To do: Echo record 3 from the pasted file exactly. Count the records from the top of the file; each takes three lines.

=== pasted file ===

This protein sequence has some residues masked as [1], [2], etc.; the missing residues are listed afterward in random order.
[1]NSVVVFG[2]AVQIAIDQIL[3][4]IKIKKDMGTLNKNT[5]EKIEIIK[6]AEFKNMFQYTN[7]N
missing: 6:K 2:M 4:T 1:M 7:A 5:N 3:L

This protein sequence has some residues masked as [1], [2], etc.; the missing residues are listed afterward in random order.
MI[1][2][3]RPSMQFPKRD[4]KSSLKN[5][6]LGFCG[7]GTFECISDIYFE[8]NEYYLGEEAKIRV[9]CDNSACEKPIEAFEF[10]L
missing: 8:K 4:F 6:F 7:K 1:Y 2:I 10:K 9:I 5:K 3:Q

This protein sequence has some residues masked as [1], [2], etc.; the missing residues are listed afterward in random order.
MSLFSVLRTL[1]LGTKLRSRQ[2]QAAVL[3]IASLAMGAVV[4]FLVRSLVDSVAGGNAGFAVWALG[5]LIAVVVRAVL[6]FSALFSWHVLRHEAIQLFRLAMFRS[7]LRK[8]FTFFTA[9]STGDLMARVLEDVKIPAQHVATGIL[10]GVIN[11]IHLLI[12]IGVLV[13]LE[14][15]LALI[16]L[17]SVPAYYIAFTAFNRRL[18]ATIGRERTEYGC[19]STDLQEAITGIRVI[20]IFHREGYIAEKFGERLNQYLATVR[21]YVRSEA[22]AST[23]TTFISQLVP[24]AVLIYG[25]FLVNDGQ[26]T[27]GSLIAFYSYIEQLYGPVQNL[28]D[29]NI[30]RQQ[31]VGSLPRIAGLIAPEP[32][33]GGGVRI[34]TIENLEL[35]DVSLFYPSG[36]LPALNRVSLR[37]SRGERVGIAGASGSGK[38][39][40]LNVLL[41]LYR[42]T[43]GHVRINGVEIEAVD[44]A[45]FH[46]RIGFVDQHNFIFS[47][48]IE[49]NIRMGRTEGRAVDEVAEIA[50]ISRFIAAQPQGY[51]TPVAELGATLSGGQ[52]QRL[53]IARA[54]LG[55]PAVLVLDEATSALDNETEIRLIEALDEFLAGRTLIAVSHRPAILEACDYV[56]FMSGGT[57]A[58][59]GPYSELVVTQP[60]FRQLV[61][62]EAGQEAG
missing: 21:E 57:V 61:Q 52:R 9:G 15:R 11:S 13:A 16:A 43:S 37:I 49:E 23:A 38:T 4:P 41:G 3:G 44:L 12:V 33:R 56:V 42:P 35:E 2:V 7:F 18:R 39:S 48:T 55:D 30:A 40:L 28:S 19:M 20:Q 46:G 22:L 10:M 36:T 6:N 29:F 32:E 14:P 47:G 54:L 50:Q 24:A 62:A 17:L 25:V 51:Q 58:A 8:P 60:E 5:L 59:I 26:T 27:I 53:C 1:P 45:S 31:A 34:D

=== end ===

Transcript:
This protein sequence has some residues masked as [1], [2], etc.; the missing residues are listed afterward in random order.
MSLFSVLRTL[1]LGTKLRSRQ[2]QAAVL[3]IASLAMGAVV[4]FLVRSLVDSVAGGNAGFAVWALG[5]LIAVVVRAVL[6]FSALFSWHVLRHEAIQLFRLAMFRS[7]LRK[8]FTFFTA[9]STGDLMARVLEDVKIPAQHVATGIL[10]GVIN[11]IHLLI[12]IGVLV[13]LE[14][15]LALI[16]L[17]SVPAYYIAFTAFNRRL[18]ATIGRERTEYGC[19]STDLQEAITGIRVI[20]IFHREGYIAEKFGERLNQYLATVR[21]YVRSEA[22]AST[23]TTFISQLVP[24]AVLIYG[25]FLVNDGQ[26]T[27]GSLIAFYSYIEQLYGPVQNL[28]D[29]NI[30]RQQ[31]VGSLPRIAGLIAPEP[32][33]GGGVRI[34]TIENLEL[35]DVSLFYPSG[36]LPALNRVSLR[37]SRGERVGIAGASGSGK[38][39][40]LNVLL[41]LYR[42]T[43]GHVRINGVEIEAVD[44]A[45]FH[46]RIGFVDQHNFIFS[47][48]IE[49]NIRMGRTEGRAVDEVAEIA[50]ISRFIAAQPQGY[51]TPVAELGATLSGGQ[52]QRL[53]IARA[54]LG[55]PAVLVLDEATSALDNETEIRLIEALDEFLAGRTLIAVSHRPAILEACDYV[56]FMSGGT[57]A[58][59]GPYSELVVTQP[60]FRQLV[61][62]EAGQEAG
missing: 21:E 57:V 61:Q 52:R 9:G 15:R 11:S 13:A 16:A 43:S 37:I 49:E 23:A 38:T 4:P 41:G 3:G 44:L 12:V 33:R 56:V 42:P 35:E 2:V 7:F 18:R 39:S 48:T 55:D 30:A 40:L 28:S 19:M 20:Q 46:G 22:L 10:M 36:T 6:N 29:F 32:E 14:P 47:G 54:L 50:Q 24:A 62:A 17:L 25:V 51:Q 58:A 8:P 60:E 5:L 59:I 26:T 27:I 53:C 1:P 45:S 31:A 34:D